Regional studies of the unexplained are always welcome, and this particular one is based both upon personal investigations carried out by the author, and citations from published sources going back decades and even, in many cases, centuries.
Half of the book deals with hauntings, the remainder with other Fortean phenomena, including devils, Whisht Hounds (a sort of demonic hunt), witches, giants, pixies, cannibals with tusks, Wild Men, mermaids, leaping demons, vampires, werewolves, Alien Big Cats (notably the Beast of Exmoor), inexplicable fires (caused by poltergeists?), ‘invisible attackers’ (such as animal mutilators), strange rain (a fall of black worms, and so on), a lamb seen in the sky in the eighteenth century, presumed to be a religious manifestation, and UFOs, including ‘little suns’ (right back in 1902), silver discs, “a huge, dome-shaped object”, a star-spangled cross, and “a ‘flying tadpole’ that left a trail of purple smoke”.
It is interesting to note that the material is very much the same as what is found everywhere else. Amongst the purely legendary stories are the sun dancing on Easter Day, megalithic stones that move at midnight, and buried treasure guarded by ghostly monks. Most of us will have heard of all of these before. In the late eighteenth century, it was said that the ghost of a certain woman would appear in Berry Pomeroy Castle whenever a resident was about to die. From 1958 comes a classic ‘phantom hitchhiker’ tale, from a lorry driver on the Devon Expressway. Another common story is the ghost who smokes a pipe, which can be smelt, and there is said to be one such in Brixham Heritage Museum, who, as Codd points out, is indifferent to the ban on smoking in public places. There are no stories about boggarts, but this is a word largely confined to Lancashire and Yorkshire, and there are reports of similar entities.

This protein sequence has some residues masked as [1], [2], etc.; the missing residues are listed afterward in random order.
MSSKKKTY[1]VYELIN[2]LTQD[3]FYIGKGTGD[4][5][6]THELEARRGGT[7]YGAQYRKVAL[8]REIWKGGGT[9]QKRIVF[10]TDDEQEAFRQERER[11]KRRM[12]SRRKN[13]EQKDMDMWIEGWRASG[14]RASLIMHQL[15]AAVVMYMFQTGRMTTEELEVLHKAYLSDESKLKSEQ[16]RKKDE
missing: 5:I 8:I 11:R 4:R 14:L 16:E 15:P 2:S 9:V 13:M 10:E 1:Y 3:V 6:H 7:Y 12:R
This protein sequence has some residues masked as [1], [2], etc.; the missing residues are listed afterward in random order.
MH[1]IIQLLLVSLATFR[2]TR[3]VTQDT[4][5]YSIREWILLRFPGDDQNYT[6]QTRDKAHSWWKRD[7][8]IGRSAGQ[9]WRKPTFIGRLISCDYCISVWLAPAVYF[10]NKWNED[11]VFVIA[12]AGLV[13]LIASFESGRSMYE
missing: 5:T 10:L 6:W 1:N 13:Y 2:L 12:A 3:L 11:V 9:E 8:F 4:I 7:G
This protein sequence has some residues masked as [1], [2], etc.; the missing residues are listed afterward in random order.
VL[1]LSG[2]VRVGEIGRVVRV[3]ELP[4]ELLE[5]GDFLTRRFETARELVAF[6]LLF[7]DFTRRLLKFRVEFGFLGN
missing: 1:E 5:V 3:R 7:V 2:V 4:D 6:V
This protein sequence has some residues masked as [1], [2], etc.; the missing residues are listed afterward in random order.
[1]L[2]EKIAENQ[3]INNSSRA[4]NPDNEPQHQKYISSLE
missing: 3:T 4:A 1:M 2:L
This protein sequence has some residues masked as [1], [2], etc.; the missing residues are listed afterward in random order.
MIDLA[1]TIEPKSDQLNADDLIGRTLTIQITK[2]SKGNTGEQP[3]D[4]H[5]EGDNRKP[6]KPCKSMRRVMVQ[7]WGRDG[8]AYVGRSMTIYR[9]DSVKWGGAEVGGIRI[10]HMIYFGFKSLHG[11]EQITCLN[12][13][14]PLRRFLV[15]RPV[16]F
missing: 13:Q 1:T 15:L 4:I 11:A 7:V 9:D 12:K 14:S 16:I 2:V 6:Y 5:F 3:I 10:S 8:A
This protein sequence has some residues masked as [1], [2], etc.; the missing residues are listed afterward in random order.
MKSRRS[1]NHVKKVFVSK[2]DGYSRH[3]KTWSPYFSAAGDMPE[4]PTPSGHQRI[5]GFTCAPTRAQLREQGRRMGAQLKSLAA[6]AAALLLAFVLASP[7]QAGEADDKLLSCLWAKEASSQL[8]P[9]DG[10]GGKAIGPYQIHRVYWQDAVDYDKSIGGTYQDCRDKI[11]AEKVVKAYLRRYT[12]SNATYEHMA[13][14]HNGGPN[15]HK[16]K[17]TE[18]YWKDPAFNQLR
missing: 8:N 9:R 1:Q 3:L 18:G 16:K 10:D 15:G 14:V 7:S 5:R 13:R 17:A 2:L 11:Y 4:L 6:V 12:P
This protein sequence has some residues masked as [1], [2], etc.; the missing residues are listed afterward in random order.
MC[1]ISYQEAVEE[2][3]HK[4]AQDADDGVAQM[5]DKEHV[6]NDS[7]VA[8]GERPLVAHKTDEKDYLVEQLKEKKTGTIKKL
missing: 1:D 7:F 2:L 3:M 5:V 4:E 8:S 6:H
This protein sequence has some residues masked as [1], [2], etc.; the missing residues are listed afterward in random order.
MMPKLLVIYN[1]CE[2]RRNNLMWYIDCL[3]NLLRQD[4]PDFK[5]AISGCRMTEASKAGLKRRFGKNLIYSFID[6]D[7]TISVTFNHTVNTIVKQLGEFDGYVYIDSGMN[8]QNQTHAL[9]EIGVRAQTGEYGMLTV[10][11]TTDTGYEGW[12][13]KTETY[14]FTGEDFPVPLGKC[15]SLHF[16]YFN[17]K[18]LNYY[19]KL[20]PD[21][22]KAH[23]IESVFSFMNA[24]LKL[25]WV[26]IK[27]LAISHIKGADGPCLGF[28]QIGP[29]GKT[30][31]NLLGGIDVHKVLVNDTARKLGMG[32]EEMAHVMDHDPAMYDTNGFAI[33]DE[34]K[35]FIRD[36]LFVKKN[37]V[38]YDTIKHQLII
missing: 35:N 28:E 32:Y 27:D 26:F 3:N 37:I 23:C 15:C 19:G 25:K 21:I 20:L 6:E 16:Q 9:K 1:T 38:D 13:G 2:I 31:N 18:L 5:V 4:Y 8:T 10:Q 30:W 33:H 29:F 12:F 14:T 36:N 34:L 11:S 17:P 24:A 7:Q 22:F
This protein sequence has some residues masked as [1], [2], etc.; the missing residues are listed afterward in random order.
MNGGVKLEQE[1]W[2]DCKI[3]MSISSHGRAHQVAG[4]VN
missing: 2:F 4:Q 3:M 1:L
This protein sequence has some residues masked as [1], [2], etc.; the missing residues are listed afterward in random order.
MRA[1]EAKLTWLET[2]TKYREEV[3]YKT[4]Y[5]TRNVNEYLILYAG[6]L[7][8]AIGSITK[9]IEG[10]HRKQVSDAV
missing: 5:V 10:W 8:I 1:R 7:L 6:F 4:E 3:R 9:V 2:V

When, in 1950, a Paignton resident saw “two large circular objects travelling south”, he was so alarmed that he called South Devon Police. I have often wondered about this kind of story. Supposing that they were alien spacecraft, or from another dimension, what could he have expected the police to do about them?
I feel that UFOs should have had more than six pages devoted to them. In 1997 there was a Devonshire UFO wave that was the subject of a whole book by Jonathan Downes, but it does not even get a mention. Codd does briefly describe the Arthur Bryant encounter of 1965 (giving the date wrongly), but fails to explain that the entity ‘Yamski’ was thought by some to be George Adamski, who had died the day before, and had somehow at once become reincarnated as a fifteen-year-old Venusian.
Though references are given, they are not wholly complete: several times he cites Sabine Baring-Gould, a nineteenth century vicar who collected folklore (and wrote Onward Christian Soldiers), but does not specify which books, although Baring-Gould was a prolific author. And an index would have been useful.
That said, I would highly recommend this book as a view of the unexplained in general. -- Gareth J. Medway.